who scored the individual try of the game by dummying past
defenders, outrunning some more and then beating Greg Inglis's
tackle, the home team looked like winners for most of the
The Kiwis took the lead in the 28th minute and never surrendered
it. However, the Australians, who headed into the tournament with
only one loss in their previous 36 tests, came close to stealing
the game back in the final three minutes.
Kangaroo Michael Jennings opened the scoring early on from a
bomb, befpre New Zealand centre Shaun Kenny-Dowall cut around the
outside on 23 minutes, finding a gap on halfway and making it to
the 10-metre line, before being dragged down.
A quick play the ball and a pass to the right caught Australia
short, and a diving Jason Nightingale crossed for a try that
Johnson converted from the sideline.
When Cameron Smith was ruled to have tackled Kieran Foran high,
the Kiwis elected to take the easy two points, grabbing an 8-6
lead, before Manu Vatuvei capped off a piece of Johnson brilliance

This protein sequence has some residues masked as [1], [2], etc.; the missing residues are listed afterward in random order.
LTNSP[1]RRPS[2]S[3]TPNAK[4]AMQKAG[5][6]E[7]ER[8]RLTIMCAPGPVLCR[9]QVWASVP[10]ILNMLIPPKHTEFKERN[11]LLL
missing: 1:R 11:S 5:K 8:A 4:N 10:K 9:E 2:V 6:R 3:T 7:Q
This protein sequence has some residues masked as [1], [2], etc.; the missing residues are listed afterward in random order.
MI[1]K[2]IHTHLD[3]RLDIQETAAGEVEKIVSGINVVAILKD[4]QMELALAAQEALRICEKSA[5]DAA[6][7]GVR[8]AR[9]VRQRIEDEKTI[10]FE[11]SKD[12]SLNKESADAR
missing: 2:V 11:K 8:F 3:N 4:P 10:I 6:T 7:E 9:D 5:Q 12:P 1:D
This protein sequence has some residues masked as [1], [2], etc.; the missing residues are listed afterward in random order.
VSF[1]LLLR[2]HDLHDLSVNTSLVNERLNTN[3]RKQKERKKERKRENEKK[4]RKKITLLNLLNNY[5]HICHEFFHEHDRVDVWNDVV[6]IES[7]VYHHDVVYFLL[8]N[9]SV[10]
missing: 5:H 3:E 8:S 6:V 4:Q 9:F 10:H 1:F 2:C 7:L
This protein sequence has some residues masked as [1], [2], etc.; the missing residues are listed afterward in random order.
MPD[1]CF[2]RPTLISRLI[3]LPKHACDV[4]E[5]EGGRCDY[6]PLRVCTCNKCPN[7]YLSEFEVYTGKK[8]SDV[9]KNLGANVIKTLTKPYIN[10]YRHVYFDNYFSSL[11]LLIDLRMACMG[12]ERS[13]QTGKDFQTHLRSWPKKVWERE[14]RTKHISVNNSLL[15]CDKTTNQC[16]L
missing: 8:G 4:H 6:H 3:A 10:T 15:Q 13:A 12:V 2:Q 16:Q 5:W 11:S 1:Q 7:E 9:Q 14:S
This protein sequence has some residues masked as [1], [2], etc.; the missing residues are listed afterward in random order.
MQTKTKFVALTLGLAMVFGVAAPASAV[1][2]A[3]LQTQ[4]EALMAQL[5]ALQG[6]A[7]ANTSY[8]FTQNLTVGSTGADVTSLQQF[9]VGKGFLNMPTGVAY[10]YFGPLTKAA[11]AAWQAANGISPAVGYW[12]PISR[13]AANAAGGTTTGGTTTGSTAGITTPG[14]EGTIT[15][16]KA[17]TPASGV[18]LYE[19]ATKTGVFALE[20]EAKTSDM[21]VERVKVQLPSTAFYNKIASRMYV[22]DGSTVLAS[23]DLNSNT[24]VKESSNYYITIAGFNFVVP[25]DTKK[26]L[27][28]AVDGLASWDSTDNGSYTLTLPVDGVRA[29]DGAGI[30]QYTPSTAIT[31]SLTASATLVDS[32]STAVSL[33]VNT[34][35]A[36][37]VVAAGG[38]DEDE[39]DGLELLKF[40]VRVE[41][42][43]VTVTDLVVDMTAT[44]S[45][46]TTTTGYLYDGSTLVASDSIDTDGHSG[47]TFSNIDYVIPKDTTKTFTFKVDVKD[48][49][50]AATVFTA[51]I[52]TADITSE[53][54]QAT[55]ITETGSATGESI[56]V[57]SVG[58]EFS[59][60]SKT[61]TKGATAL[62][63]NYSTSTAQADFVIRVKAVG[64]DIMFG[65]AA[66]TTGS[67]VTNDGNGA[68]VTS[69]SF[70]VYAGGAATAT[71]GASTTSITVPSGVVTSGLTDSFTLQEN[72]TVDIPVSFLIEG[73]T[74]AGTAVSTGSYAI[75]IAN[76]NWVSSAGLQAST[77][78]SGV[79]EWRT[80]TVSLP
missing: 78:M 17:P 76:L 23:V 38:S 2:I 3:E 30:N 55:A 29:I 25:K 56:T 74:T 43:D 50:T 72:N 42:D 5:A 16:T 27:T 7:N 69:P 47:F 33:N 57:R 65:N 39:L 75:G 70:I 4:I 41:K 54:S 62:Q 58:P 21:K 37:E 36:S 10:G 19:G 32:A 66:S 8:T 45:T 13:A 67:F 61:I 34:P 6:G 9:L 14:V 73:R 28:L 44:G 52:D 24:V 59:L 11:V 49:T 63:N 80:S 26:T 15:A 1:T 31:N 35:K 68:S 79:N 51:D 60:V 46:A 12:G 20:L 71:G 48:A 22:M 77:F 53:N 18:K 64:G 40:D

with a try in the left corner minutes later.
Another sideline conversion from Johnson sent the Kiwis to
halftime with a 14-6 lead. Into the second half, Daly Cherry-Evans
was able to slice through and pass for Sione Mata'utia to score his
first test try.
Smith converted to make the score 14-12 to the home team.
The game was then held up for several minutes, while Martin
Taupau was stretchered from the field with a suspected neck
The next scoring saw Johnson showing his class and brilliance,
but his conversion hit the post and missed. Vatuvei then literally
smashed his way over, before Johnson hit the posts again with the
Interchange Ben Hunt scored in the final minutes, after some
deft interpassing and Smith converted to close the scoreline to
22-18 to the Kiwis.
The Kangaroos again attacked and threatened to steal the game,
but the NZ defence was just enough to win the game.
NZ Kiwis 22 (Manu Vatuvei 2, Jason Nightingale,